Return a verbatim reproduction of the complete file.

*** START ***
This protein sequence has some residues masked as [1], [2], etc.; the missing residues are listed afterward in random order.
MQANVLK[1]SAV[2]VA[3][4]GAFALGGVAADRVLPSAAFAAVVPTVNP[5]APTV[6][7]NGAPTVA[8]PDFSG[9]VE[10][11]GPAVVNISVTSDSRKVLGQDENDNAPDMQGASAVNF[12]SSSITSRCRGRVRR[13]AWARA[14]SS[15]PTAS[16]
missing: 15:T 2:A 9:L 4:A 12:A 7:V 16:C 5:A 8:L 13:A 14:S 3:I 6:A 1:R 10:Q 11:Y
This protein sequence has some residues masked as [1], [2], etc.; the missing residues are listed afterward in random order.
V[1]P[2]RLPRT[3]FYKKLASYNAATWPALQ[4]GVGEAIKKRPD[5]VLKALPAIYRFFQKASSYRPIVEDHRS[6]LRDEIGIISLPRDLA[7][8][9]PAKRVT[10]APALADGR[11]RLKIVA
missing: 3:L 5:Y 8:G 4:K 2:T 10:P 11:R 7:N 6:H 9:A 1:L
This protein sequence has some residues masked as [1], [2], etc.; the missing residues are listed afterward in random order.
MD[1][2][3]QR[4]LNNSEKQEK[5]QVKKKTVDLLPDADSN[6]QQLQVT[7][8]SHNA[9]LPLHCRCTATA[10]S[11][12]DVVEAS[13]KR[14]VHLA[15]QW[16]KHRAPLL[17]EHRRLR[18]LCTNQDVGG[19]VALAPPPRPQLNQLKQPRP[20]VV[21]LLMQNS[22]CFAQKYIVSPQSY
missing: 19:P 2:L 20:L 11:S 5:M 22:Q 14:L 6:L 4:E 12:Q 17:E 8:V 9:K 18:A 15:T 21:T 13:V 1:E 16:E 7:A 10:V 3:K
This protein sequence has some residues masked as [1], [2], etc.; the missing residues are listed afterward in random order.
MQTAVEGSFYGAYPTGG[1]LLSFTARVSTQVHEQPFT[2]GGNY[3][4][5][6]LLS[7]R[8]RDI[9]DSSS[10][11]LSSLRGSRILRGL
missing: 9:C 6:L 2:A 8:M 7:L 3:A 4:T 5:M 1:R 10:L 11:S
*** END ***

This protein sequence has some residues masked as [1], [2], etc.; the missing residues are listed afterward in random order.
MQANVLK[1]SAV[2]VA[3][4]GAFALGGVAADRVLPSAAFAAVVPTVNP[5]APTV[6][7]NGAPTVA[8]PDFSG[9]VE[10][11]GPAVVNISVTSDSRKVLGQDENDNAPDMQGASAVNF[12]SSSITSRCRGRVRR[13]AWARA[14]SS[15]PTAS[16]
missing: 15:T 2:A 9:L 4:A 12:A 7:V 16:C 5:A 8:L 13:A 14:S 3:I 6:A 1:R 10:Q 11:Y
This protein sequence has some residues masked as [1], [2], etc.; the missing residues are listed afterward in random order.
V[1]P[2]RLPRT[3]FYKKLASYNAATWPALQ[4]GVGEAIKKRPD[5]VLKALPAIYRFFQKASSYRPIVEDHRS[6]LRDEIGIISLPRDLA[7][8][9]PAKRVT[10]APALADGR[11]RLKIVA
missing: 3:L 5:Y 8:G 4:K 2:T 10:P 11:R 7:N 6:H 9:A 1:L
This protein sequence has some residues masked as [1], [2], etc.; the missing residues are listed afterward in random order.
MD[1][2][3]QR[4]LNNSEKQEK[5]QVKKKTVDLLPDADSN[6]QQLQVT[7][8]SHNA[9]LPLHCRCTATA[10]S[11][12]DVVEAS[13]KR[14]VHLA[15]QW[16]KHRAPLL[17]EHRRLR[18]LCTNQDVGG[19]VALAPPPRPQLNQLKQPRP[20]VV[21]LLMQNS[22]CFAQKYIVSPQSY
missing: 19:P 2:L 20:L 11:S 5:M 22:Q 14:L 6:L 4:E 12:Q 17:E 8:V 9:K 18:A 15:T 21:T 13:V 1:E 16:E 7:A 10:V 3:K
This protein sequence has some residues masked as [1], [2], etc.; the missing residues are listed afterward in random order.
MQTAVEGSFYGAYPTGG[1]LLSFTARVSTQVHEQPFT[2]GGNY[3][4][5][6]LLS[7]R[8]RDI[9]DSSS[10][11]LSSLRGSRILRGL
missing: 9:C 6:L 2:A 8:M 7:L 3:A 4:T 5:M 1:R 10:L 11:S